Bush and Cheney: Propaganda In A Over-Confident Way
What does the word propaganda really mean? For most of us we assume that it is a word for negativity use. Just to assure those that think of propaganda as a negative word. Propaganda does have a positive objective if used correctly. The word propaganda is defined in a few different ways, But in the most general usage, it varies from bad to good persuasion of our minds. It is used during election time to our daily lives on television to our newspaper stands. According to Donna Cross's essay, "Propaganda: How Not to Be Bamboozled," there are thirteen different types of propaganda; this paper will discuss six varieties. George W. Bush and Dick Cheney used primarily every sort of propaganda to influence the citizens; therefore, our national society needs to develop awareness in the propaganda used by such politicians so that they can make wise decisions intelligently. One of the thirteen propaganda divisions is glittering generalities. "This propaganda method involves correlating a person or idea with words of positive meaning and feelings (Cross 527-28)." President Bush states, "our national courage has been clear [ . . . ] by confronting problems instead of passing them on to future generations" (Address, par. 21). Instead, one needs to examine what is Bush's strategy really about? Do the citizens think that Bush will just turn around and listen to them instead of following his strategy? Does Bush have a kind heart to affiliate such caring feelings for the American people? During the speech that the Vice President gave on February 15, 2001 he stated, "It is not for us to wait on events but to act. And we will act on principle. We are going to stand for responsible [ . . . ]. They see a future when the world is at peace, promoting the values of the human rights and freedom all around the world. That statement certainly attempts to struggle with one's emotions. What specifically are these words striving to reveal to the American people anyway? Is he mentioning them only to obtain future support? What does principle or responsibility really mean? Surely these words sound outstanding, but one needs to ask, if I take out the glittering words what is the value of the idea itself? Getting caught up in the words and feelings illustrated by them happens easily, making the actual intent behind them disfigured. Only if the American people would take the responsibility and take a part in their own communities. Another type is stroking which occurs when the politician diverts the people's attention by complimenting them (Cross 528-29). President Bush seeks to do just that when he remarked, "Both the governor and vice president are striving to play the part of approval of the citizens in order to secure supporters." People need to keep in mind the fact that, even if Bush and Cheney possess many comparisons to common people, it is their ideas and proposals that really count. Bush uses this tactic when he declared, "We will reform Social Security [ . . . ] to recover the momentum of our economy and reward the effort and enterprise of the working Americans (Address, par. 23 ). One needs to overcome the flattering words and get right to the meaning behind them. After all, the compliments will not produce a prominent president. Yet another type is transfer (guilt or glory by association). Glory by association involves the politician affiliating his or her idea or self with good feelings or respected and honored people. Guilt by association consists of the opposite, when a politician attempts to associate another with negative feeling or people who are looked down on (Cross 529-30). An obvious example of this is when Bush stated, " We have a place, all of us, in a long story--a story we continue, but [ . . . ] the story of a power that went into the world to protect but not possess, to defend but not to conquer." (Address, par....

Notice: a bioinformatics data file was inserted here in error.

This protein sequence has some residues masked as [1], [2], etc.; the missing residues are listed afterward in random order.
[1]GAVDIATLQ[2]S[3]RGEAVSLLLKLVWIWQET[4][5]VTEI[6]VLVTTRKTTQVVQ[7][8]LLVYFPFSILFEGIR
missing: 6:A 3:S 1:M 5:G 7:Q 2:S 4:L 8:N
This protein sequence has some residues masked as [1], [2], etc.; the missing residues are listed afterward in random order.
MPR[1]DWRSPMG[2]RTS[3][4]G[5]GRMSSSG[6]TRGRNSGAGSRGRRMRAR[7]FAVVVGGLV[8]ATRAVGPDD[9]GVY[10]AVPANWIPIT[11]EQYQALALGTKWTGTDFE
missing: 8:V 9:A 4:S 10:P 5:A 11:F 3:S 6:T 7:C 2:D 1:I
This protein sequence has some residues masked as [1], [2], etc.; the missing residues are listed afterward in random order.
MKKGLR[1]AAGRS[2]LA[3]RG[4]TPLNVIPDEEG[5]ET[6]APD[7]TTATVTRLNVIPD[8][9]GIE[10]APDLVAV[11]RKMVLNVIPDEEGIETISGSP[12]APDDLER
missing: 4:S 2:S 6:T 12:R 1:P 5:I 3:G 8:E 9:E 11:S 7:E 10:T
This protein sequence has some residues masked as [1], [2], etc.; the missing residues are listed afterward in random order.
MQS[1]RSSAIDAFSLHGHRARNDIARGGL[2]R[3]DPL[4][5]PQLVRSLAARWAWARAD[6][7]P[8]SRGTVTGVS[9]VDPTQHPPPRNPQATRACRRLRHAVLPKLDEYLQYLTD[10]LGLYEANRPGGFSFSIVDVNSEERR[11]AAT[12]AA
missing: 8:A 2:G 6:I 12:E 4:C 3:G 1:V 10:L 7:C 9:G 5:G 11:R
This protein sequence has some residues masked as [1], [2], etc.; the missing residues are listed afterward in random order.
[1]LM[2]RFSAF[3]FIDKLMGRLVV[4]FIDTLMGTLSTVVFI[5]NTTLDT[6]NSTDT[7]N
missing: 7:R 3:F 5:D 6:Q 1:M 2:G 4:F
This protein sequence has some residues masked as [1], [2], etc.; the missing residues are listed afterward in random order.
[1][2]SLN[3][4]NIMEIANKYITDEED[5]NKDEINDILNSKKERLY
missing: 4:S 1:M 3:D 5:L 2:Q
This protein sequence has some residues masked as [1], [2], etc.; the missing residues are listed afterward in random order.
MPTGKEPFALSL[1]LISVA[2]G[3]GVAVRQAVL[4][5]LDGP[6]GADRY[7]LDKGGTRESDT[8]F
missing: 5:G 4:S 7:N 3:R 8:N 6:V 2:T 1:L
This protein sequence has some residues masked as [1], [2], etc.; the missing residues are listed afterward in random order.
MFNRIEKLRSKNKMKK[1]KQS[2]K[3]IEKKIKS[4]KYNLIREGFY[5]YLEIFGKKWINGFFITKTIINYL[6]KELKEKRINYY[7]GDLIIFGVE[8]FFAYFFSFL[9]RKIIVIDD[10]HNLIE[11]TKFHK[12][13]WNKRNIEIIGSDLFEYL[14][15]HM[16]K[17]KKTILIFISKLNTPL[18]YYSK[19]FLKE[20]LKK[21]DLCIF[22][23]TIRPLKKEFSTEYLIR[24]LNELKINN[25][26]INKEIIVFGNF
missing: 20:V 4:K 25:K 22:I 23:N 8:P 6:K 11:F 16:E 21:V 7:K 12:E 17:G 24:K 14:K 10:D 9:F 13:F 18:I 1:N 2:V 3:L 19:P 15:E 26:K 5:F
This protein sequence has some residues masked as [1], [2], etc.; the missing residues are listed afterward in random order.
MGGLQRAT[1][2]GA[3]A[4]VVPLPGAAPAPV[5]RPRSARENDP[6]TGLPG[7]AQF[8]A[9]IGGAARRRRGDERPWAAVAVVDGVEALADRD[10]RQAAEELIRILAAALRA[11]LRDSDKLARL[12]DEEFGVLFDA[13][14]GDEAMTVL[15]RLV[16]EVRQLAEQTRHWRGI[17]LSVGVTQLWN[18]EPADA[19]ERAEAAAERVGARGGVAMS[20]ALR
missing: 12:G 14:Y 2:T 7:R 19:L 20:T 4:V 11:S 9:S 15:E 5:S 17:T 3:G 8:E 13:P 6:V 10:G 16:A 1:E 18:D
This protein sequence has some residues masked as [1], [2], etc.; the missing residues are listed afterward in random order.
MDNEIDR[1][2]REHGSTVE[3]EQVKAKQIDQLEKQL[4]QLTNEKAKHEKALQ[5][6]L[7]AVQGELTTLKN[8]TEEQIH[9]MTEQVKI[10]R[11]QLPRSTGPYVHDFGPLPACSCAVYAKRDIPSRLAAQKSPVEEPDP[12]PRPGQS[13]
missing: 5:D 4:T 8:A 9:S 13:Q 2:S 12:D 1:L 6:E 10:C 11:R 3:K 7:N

Cited: Cross, Donna W. "Propaganda: How Not to Be Bamboozled." Language Awareness: Readings for College Writers. Virginia Clark et al. 8th edition. Boston, Masschusetts, 1979. 525-35.
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